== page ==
C# (C Sharp):

Programming is a fascinating activity.
It encourages our logical and creative thinking.
It's fun and produces a sense of achievement.
Doing it as a profession you can also earn money. But in any case, being creative gives you satisfaction.
Yes you certainly can program/develop software only for fun, as a hobby, to train your brain, or because you are curious or enthusiastic.
And, last but not least, software written by yourself often does what you want. That's very rare in life.
A programming language must be accurate, complete, and unambiguous.
With such a defined language you can create an algorithm.
An algorithm is a series of operations which manipulates data.
A program is a concrete representation of an algorithm.
The realization of an algorithm in a programming language is called implementation.
Programming is the creation of an algorithm for a specific task.
The year is 2011. Programming in high level languages (HLLs) is state of the art.
In contrast to Assembly/Assembler languages HLLs are easier to read, to maintain, and to reuse.
Arguments for and against the use of Assembly languages versus HLLs were a tedious issue over the last 20 years.
Fortunately it isn't an issue anymore - even in areas like Microcontrollers, and Embedded Systems.
Looking at the transition from “old” programming languages like C [1973] and C++ (C plus plus) [1983] to “new” managed (managed code, Garbage Collector, and unsafe: Pointer) programming languages like Java [1995] and C# (C Sharp) [2000] we have to acknowledge, that for someone who starts programming, everything is considerably easier and the resulting programs are more error-free and therefore are more secure.
(Evolution of Computer Languages.)

By the way, you do not learn to program by reading, rather by programming, programming, and again programming.
Therefore, I created a few programming examples:


**************************************
STRG + K + C -> Kommentar
STRG + K + U -> Kein Kommentar
STRG + K + D -> Dokument neu formatieren
STRG + SPACE -> Vervollständigen
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Source: ; Executable: ; // Sending Emails
Source: ; Executable: ; // Sending Emails Periodically
Source:
; Executable: ; // One-armed Bandit
Sources: v1: v2: v3: ; Executables: v1: v2: v3:; // Painting Pictures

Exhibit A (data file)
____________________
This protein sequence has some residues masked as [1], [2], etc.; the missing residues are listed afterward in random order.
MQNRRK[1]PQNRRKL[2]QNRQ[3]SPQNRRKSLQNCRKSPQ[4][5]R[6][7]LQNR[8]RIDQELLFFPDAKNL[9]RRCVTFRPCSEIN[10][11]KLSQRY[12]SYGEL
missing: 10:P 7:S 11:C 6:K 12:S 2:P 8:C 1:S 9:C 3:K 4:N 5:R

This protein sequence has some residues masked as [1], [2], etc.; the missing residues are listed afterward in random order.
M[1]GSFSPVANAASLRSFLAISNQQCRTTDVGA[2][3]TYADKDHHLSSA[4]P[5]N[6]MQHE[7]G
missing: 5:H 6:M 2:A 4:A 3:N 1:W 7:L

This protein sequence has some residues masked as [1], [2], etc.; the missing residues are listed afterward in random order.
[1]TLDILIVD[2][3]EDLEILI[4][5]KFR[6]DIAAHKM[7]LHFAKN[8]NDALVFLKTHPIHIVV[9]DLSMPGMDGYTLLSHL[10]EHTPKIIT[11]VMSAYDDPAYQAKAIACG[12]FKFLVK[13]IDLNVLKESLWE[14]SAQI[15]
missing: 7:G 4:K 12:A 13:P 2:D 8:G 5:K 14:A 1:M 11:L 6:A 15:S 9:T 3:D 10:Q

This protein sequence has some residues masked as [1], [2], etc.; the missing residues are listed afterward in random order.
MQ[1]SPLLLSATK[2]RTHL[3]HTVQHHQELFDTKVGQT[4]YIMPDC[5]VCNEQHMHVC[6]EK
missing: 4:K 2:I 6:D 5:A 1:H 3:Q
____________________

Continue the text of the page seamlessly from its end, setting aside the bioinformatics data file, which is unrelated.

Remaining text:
Source: ; Executables: ; // Painting Pictures + boarder/frame for every figure painted
Sources: v1: v2:
; Executables: v1: v2: ; // Lists all Files and File Directories
Sources: v1: v2:
; Executables: v1: v2: ; // Lists all Files and File Directories + more statistics - using a Dictionary: Dictionary<TKey, TValue>
Sources: v1:
; Executables: v1: ; // Lists all Files and File Directories + more statistics - using a List in a Dictionary: Dictionary<string, List<FileInfo>>
....................................................................// Lists all Files and File Directories + more statistics - using LINQ (Language-Integrated Query) + ToList

Source: ;
Executable: ; // Fractal
Source: ;
Executable: ; // Fractal
Source: ; Executable: ; // also in der 4. Klasse Hauptschule habe ich einen ganzen Samstag Nachmittag/Abend an so einem Bild gezeichnet...
Source: ; Executable: ; // Wilhelm's erstes Zeichenprogramm [  mit C# ;-)  ]

***** tick-tock tick-tock tick-tock tick-tock tick-tock tick-tock tick-tock tick-tock tick-tock tick-tock *****
Source: ; Executable: ; // Wilhelm's erste Analoguhr (on the verge of a nervous breakdown):
2012-01-20: Die prozedurale Implementierung (entstanden Freitag, 20. Jänner 2012 bis Samstag, 21. Jänner 2012) meiner ersten Version einer Analoguhr könnte als abschreckendes Beispiel dazu dienen, wie man heutzutage nicht programmieren soll.
Betrachten wir diesen Prototypen als Kampf mit Windows Forms und der Trigonometrie im rechtwinkeligen Dreieck.

Die nächste Version ist natürlich objektorientiert:
Source: ; Executable: ; // Wilhelm's Analoguhr:
2012-02-03:  Fortunately, one of the basic rules of the universe is that nothing's perfect ;-).
***** tick-tock tick-tock tick-tock tick-tock tick-tock tick-tock tick-tock tick-tock tick-tock tick-tock *****


Source:
; Executable: ; // Funktionsplotter_01
Source: ; Executable: ; // Kreis_01 (circle: dyed of one color; up to seven colors)
Source: ; Executable: ; // Kreis_01_AA (circle: dyed of one color; up to seven colors; + AntiAliasing (glatte Krümmung; glatte Kurve))
Source: ; Executable: ; // Kreis_02 (circle: dyed of one color; up to 16 million colors, and text)
Source: ; Executable: ; // Kreis_02_AA (circle: dyed of one color; up to 16 million colors, and text; + AntiAliasing (glatte Krümmung; glatte Kurve))
Source: ; Executable: ; // Kreis_03 (circle: multicolored; up to 16 million colors, and text)
Source: ; Executable: ; // Kreis_03_AA (circle: multicolored; up to 16 million colors, and text; + AntiAliasing (glatte Krümmung; glatte Kurve))
Source: ; Executable: ; // Kreis_04 (circle: red and shaded, and text)
Source: ; Executable: ; // Kreis_05 (circle: green and shaded, and text)
Source: ; Executable: ; // Kreis_06 (circle: blue and shaded, and text)
Source: ; Executable: ; // Kreis_07 (circle: like 4,5, and 6 - but multicolored, and text)
Source: ; Executable: ; // Kreis_07_AA (circle: like 4,5, and 6 - but multicolored, and text; + AntiAliasing (glatte Krümmung; glatte Kurve))
Source: ; Executable: ; // Kreis_10 (circle: like 7 - but without user input; -> warning: use <CTRL> <ALT> <DEL> to end program)
Source: ; Executable: ; // Rechteck_01 (rectangle: dyed of one color; up to seven colors)
Source: ; Executable: ; // Rechteck_02 (rectangle: dyed of one color; up to 16 million colors)